The new water well tests indicated the amount of water would be high enough to cause the need for a new hydrological study, and it also requires the need for a different kind of discharge permit, which allows for the water to be fed into one or more of the three different watersheds that leave the mine portal area.
Butte Highlands sits atop the Continental Divide and there is some optionality as to which of the drainages to send the water into after treatment. Mr. Hardy says that TLR engineers are working closely with Montana environmental staff as they go. Mr. Dircksen says there is little in the way of difficult to treat metals or substances expected from the water there.
Butte Highlands Drift Portal
In the original permit application the company relied largely upon water dispersal via evaporation, snow making in winter and drip-emitters to handle the water flow. Given the expected larger amount of water to be discharged once development gets farther down into the mountain, that process would likely no longer handle all of it.
If the volume of water ended up being more than the original system could handle, then they would have had to shut down and submit a new plan then. It is much better to design for it in advance and to design water treatment facilities to accommodate the higher expected flows before they encounter a problem.
So, as we understand it, dispersal and evaporation methods of water removal need to be scraped in favor of a water treatment plant and ordinary water discharge permit. The technology to treat the “effluent” from this kind of underground mine is not cutting edge science and although it requires continuous testing, it is not something Montana officials would have to study very hard. In our own development background we are familiar with scalable, modular so-called “package” water treatment plants that are used for this volume of water treatment and they are neither difficult to obtain nor are they prohibitively expensive.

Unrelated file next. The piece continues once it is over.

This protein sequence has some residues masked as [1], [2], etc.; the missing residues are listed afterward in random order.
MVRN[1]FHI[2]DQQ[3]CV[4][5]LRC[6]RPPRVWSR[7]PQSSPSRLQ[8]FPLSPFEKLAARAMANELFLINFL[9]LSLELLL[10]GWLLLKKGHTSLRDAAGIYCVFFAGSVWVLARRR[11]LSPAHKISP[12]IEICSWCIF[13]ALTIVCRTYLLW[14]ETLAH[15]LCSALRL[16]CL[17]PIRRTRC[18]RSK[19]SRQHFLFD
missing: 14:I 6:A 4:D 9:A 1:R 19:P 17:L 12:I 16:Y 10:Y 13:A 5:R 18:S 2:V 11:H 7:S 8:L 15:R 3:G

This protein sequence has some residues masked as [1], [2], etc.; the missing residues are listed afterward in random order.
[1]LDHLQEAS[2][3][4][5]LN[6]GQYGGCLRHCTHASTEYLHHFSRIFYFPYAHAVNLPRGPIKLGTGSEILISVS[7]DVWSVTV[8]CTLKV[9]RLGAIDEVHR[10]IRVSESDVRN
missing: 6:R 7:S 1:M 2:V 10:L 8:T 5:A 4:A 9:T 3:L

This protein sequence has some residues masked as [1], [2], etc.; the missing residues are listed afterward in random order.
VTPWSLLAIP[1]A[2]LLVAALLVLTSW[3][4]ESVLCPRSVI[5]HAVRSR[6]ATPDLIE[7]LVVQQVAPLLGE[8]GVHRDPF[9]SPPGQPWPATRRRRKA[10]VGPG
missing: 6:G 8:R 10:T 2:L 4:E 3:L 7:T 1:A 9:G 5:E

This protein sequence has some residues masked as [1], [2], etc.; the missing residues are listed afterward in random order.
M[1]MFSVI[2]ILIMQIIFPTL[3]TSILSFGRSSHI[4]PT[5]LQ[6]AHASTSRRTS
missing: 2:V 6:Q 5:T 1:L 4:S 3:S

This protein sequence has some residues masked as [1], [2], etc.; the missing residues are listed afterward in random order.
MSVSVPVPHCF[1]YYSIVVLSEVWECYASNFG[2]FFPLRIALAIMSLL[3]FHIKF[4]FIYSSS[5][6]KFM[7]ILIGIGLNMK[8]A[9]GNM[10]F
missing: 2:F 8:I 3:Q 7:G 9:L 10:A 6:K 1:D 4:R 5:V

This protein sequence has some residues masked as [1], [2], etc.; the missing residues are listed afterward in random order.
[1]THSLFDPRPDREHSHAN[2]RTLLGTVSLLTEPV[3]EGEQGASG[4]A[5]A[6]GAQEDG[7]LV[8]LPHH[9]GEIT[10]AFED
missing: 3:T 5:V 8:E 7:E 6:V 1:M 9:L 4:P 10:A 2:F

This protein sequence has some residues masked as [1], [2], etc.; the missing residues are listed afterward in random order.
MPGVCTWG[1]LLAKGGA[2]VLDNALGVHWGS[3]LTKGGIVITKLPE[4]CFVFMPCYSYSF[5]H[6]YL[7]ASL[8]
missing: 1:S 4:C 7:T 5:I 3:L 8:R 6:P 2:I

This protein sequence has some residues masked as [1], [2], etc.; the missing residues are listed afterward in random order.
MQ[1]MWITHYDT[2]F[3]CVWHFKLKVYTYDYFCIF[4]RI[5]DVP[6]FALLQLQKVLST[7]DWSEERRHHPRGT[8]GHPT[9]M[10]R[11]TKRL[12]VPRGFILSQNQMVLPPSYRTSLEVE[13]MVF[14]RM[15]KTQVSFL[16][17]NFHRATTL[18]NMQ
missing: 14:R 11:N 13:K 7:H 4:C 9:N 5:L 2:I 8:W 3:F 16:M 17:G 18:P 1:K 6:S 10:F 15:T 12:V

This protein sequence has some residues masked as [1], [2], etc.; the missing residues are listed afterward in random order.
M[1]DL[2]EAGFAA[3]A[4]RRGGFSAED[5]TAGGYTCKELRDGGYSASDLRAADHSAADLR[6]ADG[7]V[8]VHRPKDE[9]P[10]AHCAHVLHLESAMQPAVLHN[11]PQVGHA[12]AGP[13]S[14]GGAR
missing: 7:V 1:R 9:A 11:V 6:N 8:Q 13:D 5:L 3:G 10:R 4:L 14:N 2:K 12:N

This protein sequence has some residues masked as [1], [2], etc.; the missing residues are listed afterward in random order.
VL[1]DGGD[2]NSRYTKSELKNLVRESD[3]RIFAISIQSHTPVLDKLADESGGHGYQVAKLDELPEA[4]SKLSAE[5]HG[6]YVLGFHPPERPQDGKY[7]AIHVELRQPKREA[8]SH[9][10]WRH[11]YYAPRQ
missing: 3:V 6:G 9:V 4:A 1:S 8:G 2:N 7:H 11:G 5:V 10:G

We know from our own experience that the modular design allows for rapid and predictable adjustments to volume of the water to be treated and the systems and circuits are not complicated. Odds are there are several of them operating at sewage treatment substations near you as we write.
In Montana, as it is here in Texas, water treatment plants are required to release water into the streams at a much higher quality than what already exists in the receiving stream. These typical package water treatment plants are designed with that in mind and they operate in all kinds of extreme weather conditions.
Bottom line is that we expect that the settlement pond in the picture below is about to get larger and instead of using “evap” and drip dispersal for the water coming out of the new mine, the company will be installing a package water treatment plant and larger pumping capacity.
Butte Highlands settlement ponds in June of 2010.
Mr. Dircksen estimates that the revised plan will be submitted to the Montana DEQ within a month (sometime in February or March), with about two months thereafter being the best case to expect a final go-ahead for the underground mine. As with any new submission there could be staff comments that have to be addressed prior to a final-final approval.
“This isn’t a roadblock to the project,” Dircksen said. “I’d call it a speed bump. And we want to get it right going in with Montana rather than having something jump up once we are in there mining,” he added.
Both Mr. Dircksen and Randal Hardy lamented the delay in getting the permit, but they are pretty confident they will be mining the high grade ore at Butte Highlands sometime later this year.
After our telephone conference, we reiterate our confidence in the project.
As just a reminder of what some of that high grade Montana rock looks like, just below is a photo of some of the drill core that was on display when we visited the future mine in June of 2010. Hopefully the labels of the very high grade material are legible in this photo. If not, they range from about a quarter of an ounce of gold to about six tenths of an ounce of gold per U.S. ton.